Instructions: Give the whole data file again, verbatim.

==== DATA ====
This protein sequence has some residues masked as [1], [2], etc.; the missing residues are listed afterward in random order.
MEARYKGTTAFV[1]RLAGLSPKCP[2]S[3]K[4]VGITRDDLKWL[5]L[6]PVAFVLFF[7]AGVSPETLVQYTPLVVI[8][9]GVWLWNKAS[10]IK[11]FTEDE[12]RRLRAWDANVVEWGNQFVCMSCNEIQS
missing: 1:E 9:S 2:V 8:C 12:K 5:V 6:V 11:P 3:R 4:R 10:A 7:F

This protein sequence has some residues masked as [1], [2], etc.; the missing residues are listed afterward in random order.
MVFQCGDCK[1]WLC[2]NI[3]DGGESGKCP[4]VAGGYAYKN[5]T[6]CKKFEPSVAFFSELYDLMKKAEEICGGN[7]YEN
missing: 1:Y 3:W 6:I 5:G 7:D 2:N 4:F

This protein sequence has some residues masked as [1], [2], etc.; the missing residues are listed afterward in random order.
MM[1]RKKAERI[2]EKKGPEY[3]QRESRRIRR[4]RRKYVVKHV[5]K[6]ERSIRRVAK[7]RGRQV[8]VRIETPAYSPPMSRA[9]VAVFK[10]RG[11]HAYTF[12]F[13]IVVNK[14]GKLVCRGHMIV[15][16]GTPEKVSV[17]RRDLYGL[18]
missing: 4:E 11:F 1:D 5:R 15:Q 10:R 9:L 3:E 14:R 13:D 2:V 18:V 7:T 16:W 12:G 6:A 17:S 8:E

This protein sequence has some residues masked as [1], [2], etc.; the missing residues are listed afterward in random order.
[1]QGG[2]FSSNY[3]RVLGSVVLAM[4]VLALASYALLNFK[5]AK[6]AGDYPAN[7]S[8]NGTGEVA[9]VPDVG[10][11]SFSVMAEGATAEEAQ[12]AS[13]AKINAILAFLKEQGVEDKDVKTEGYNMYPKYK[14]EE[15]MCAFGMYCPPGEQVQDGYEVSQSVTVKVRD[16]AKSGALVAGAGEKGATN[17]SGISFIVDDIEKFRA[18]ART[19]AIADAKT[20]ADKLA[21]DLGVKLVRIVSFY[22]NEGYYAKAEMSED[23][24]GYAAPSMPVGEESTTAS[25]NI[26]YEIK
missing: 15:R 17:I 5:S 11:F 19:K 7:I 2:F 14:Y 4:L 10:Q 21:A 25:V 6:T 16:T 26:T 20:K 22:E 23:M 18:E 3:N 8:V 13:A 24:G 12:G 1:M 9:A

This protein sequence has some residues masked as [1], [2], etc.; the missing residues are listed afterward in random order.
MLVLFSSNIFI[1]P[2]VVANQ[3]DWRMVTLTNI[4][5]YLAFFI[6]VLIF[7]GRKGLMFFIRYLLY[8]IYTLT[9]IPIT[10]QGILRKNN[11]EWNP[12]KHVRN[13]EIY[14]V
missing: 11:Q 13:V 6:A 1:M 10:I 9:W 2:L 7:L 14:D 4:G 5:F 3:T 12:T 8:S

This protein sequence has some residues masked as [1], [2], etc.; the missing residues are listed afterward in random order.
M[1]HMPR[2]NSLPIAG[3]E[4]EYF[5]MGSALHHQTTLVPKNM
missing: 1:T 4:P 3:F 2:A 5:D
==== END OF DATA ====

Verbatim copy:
This protein sequence has some residues masked as [1], [2], etc.; the missing residues are listed afterward in random order.
MEARYKGTTAFV[1]RLAGLSPKCP[2]S[3]K[4]VGITRDDLKWL[5]L[6]PVAFVLFF[7]AGVSPETLVQYTPLVVI[8][9]GVWLWNKAS[10]IK[11]FTEDE[12]RRLRAWDANVVEWGNQFVCMSCNEIQS
missing: 1:E 9:S 2:V 8:C 12:K 5:V 6:V 11:P 3:R 4:R 10:A 7:F

This protein sequence has some residues masked as [1], [2], etc.; the missing residues are listed afterward in random order.
MVFQCGDCK[1]WLC[2]NI[3]DGGESGKCP[4]VAGGYAYKN[5]T[6]CKKFEPSVAFFSELYDLMKKAEEICGGN[7]YEN
missing: 1:Y 3:W 6:I 5:G 7:D 2:N 4:F

This protein sequence has some residues masked as [1], [2], etc.; the missing residues are listed afterward in random order.
MM[1]RKKAERI[2]EKKGPEY[3]QRESRRIRR[4]RRKYVVKHV[5]K[6]ERSIRRVAK[7]RGRQV[8]VRIETPAYSPPMSRA[9]VAVFK[10]RG[11]HAYTF[12]F[13]IVVNK[14]GKLVCRGHMIV[15][16]GTPEKVSV[17]RRDLYGL[18]
missing: 4:E 11:F 1:D 5:R 15:Q 10:R 9:L 3:E 14:R 13:D 2:V 18:V 7:T 16:W 12:G 6:A 17:S 8:E

This protein sequence has some residues masked as [1], [2], etc.; the missing residues are listed afterward in random order.
[1]QGG[2]FSSNY[3]RVLGSVVLAM[4]VLALASYALLNFK[5]AK[6]AGDYPAN[7]S[8]NGTGEVA[9]VPDVG[10][11]SFSVMAEGATAEEAQ[12]AS[13]AKINAILAFLKEQGVEDKDVKTEGYNMYPKYK[14]EE[15]MCAFGMYCPPGEQVQDGYEVSQSVTVKVRD[16]AKSGALVAGAGEKGATN[17]SGISFIVDDIEKFRA[18]ART[19]AIADAKT[20]ADKLA[21]DLGVKLVRIVSFY[22]NEGYYAKAEMSED[23][24]GYAAPSMPVGEESTTAS[25]NI[26]YEIK
missing: 15:R 17:I 5:S 11:F 19:K 7:I 2:F 14:Y 4:L 10:Q 21:A 25:V 6:T 16:T 26:T 20:K 22:E 23:M 18:E 3:N 8:V 13:A 24:G 12:G 1:M 9:A

This protein sequence has some residues masked as [1], [2], etc.; the missing residues are listed afterward in random order.
MLVLFSSNIFI[1]P[2]VVANQ[3]DWRMVTLTNI[4][5]YLAFFI[6]VLIF[7]GRKGLMFFIRYLLY[8]IYTLT[9]IPIT[10]QGILRKNN[11]EWNP[12]KHVRN[13]EIY[14]V
missing: 11:Q 13:V 6:A 1:M 10:I 9:W 2:L 7:L 14:D 4:G 5:F 3:T 12:T 8:S

This protein sequence has some residues masked as [1], [2], etc.; the missing residues are listed afterward in random order.
M[1]HMPR[2]NSLPIAG[3]E[4]EYF[5]MGSALHHQTTLVPKNM
missing: 1:T 4:P 3:F 2:A 5:D